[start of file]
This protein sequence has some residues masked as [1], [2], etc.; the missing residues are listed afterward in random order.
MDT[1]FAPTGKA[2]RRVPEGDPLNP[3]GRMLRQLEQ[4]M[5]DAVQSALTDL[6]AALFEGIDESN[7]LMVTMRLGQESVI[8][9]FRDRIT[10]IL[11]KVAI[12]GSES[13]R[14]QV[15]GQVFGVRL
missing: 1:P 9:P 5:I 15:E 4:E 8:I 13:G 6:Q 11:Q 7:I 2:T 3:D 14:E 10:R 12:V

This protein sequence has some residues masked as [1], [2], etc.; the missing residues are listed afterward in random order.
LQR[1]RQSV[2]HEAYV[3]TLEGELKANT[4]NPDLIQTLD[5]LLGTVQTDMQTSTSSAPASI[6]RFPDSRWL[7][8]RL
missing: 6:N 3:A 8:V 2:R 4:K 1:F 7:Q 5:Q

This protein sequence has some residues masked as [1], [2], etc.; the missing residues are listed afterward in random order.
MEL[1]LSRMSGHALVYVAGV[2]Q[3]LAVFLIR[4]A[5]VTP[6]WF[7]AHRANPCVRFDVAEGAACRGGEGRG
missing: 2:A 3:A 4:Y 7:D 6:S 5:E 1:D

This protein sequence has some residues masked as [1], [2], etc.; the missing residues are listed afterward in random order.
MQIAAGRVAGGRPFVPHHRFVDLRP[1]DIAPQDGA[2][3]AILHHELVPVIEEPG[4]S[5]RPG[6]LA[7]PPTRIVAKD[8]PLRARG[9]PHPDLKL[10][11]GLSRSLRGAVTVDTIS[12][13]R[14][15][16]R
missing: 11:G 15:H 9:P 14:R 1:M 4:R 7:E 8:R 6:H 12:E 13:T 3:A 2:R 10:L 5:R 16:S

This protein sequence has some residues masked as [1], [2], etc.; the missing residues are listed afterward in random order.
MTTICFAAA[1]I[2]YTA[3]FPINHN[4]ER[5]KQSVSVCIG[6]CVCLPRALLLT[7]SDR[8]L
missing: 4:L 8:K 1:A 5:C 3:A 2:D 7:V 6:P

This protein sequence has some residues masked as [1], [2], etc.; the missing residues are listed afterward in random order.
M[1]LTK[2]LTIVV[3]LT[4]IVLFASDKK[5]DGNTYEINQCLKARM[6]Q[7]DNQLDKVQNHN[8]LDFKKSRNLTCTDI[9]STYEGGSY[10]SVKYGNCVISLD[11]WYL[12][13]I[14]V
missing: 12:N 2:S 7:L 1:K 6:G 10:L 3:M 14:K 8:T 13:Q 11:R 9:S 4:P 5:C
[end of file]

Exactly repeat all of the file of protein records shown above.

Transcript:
This protein sequence has some residues masked as [1], [2], etc.; the missing residues are listed afterward in random order.
MDT[1]FAPTGKA[2]RRVPEGDPLNP[3]GRMLRQLEQ[4]M[5]DAVQSALTDL[6]AALFEGIDESN[7]LMVTMRLGQESVI[8][9]FRDRIT[10]IL[11]KVAI[12]GSES[13]R[14]QV[15]GQVFGVRL
missing: 1:P 9:P 5:I 15:E 4:E 8:I 13:G 6:Q 11:Q 7:I 2:T 3:D 14:E 10:R 12:V

This protein sequence has some residues masked as [1], [2], etc.; the missing residues are listed afterward in random order.
LQR[1]RQSV[2]HEAYV[3]TLEGELKANT[4]NPDLIQTLD[5]LLGTVQTDMQTSTSSAPASI[6]RFPDSRWL[7][8]RL
missing: 6:N 3:A 8:V 2:R 4:K 1:F 7:Q 5:Q

This protein sequence has some residues masked as [1], [2], etc.; the missing residues are listed afterward in random order.
MEL[1]LSRMSGHALVYVAGV[2]Q[3]LAVFLIR[4]A[5]VTP[6]WF[7]AHRANPCVRFDVAEGAACRGGEGRG
missing: 2:A 3:A 4:Y 7:D 6:S 5:E 1:D

This protein sequence has some residues masked as [1], [2], etc.; the missing residues are listed afterward in random order.
MQIAAGRVAGGRPFVPHHRFVDLRP[1]DIAPQDGA[2][3]AILHHELVPVIEEPG[4]S[5]RPG[6]LA[7]PPTRIVAKD[8]PLRARG[9]PHPDLKL[10][11]GLSRSLRGAVTVDTIS[12][13]R[14][15][16]R
missing: 11:G 15:H 9:P 14:R 1:M 4:R 7:E 8:R 6:H 12:E 13:T 3:A 2:R 10:L 5:R 16:S

This protein sequence has some residues masked as [1], [2], etc.; the missing residues are listed afterward in random order.
MTTICFAAA[1]I[2]YTA[3]FPINHN[4]ER[5]KQSVSVCIG[6]CVCLPRALLLT[7]SDR[8]L
missing: 4:L 8:K 1:A 5:C 3:A 2:D 7:V 6:P

This protein sequence has some residues masked as [1], [2], etc.; the missing residues are listed afterward in random order.
M[1]LTK[2]LTIVV[3]LT[4]IVLFASDKK[5]DGNTYEINQCLKARM[6]Q[7]DNQLDKVQNHN[8]LDFKKSRNLTCTDI[9]STYEGGSY[10]SVKYGNCVISLD[11]WYL[12][13]I[14]V
missing: 12:N 2:S 7:L 1:K 6:G 10:L 3:M 14:K 8:T 13:Q 11:R 9:S 4:P 5:C